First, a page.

Top 10 US Insurance and Bermuda Deals Announced in 2017 (by value)

Source: S&P Global Market Intelligence

Sub-sector highlights and outlook

  • Life and Annuity — This sector has been suffering through the persistent low-interest-rate environment that has weighed on insurers’ investment portfolios. Nevertheless, the U.S. Federal Reserve raised the fed funds rate three times in 2017, and there are expectations of additional increases in 2018. Opportunities remain for insurers to exit capital-intensive or non-core businesses, with investor interest in closed blocks and narrow concentrations. In a recent deal, an Apollo-led investor group purchased the closed block variable annuity and fixed annuity businesses of Voya Financial for $1.1 billion. Also, The Hartford agreed to sell its runoff life and annuity business, Talcott Resolution, for $1.6 billion to an investor group.
  • Property/Casualty — Deal activity increased in the sector during the second half of 2017. In addition to traditional M&A, the P&C sector has seen mega insurance legacy transfer transactions, headlined by AIG’s $9.8 billion reinsurance, excluding interest, with National Indemnity to take on long-term risks from legacy commercial policies announced in January 2017.
  • Insurance Brokers — The segment continued to be the most active in terms of deal volume in 2H 2017. The most activity came from several serial acquirers buying regional brokers, further consolidating the market. The five most active acquirers were Acrisure, Hub International, National Senior Insurance, Alera Group and NFP.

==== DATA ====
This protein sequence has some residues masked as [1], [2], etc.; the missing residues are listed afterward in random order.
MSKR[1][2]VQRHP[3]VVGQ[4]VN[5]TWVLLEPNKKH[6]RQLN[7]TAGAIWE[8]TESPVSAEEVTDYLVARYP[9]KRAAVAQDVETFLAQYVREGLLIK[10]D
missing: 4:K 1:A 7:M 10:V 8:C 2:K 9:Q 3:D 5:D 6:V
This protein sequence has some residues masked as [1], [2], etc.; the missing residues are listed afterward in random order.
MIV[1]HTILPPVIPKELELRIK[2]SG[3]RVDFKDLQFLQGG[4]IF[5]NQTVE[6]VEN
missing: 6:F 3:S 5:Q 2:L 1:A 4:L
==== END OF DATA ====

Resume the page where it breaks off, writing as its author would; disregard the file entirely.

See also: Insurance 2025: Smart Contracts  

Conclusion and outlook

Deals in the second half of 2017 ended on a strong note and activity should see further acceleration in 2018 as insurers continue to focus on cutting costs, achieving scale, and enhancing and streamlining or consolidating dated technologies.

  • Macroeconomic environment: The economic environment improved in the second half of 2017, although persistently low interest rates and geopolitical uncertainty continue to constrain insurers’ revenues and profitability. Life insurers have used both divestitures and acquisitions to manage the low-return environment and transform business models.
  • Regulatory environment: Increased oversight and uncertainty have heavily influenced insurers’ business models and strategies, forcing many to exit businesses, often through divestiture. The current presidential administration favors easing regulation, and the U.S. Department of Labor Fiduciary Rule enforcement has been delayed until July 2019, which may mitigate near-term implications for insurers that use exclusive agents.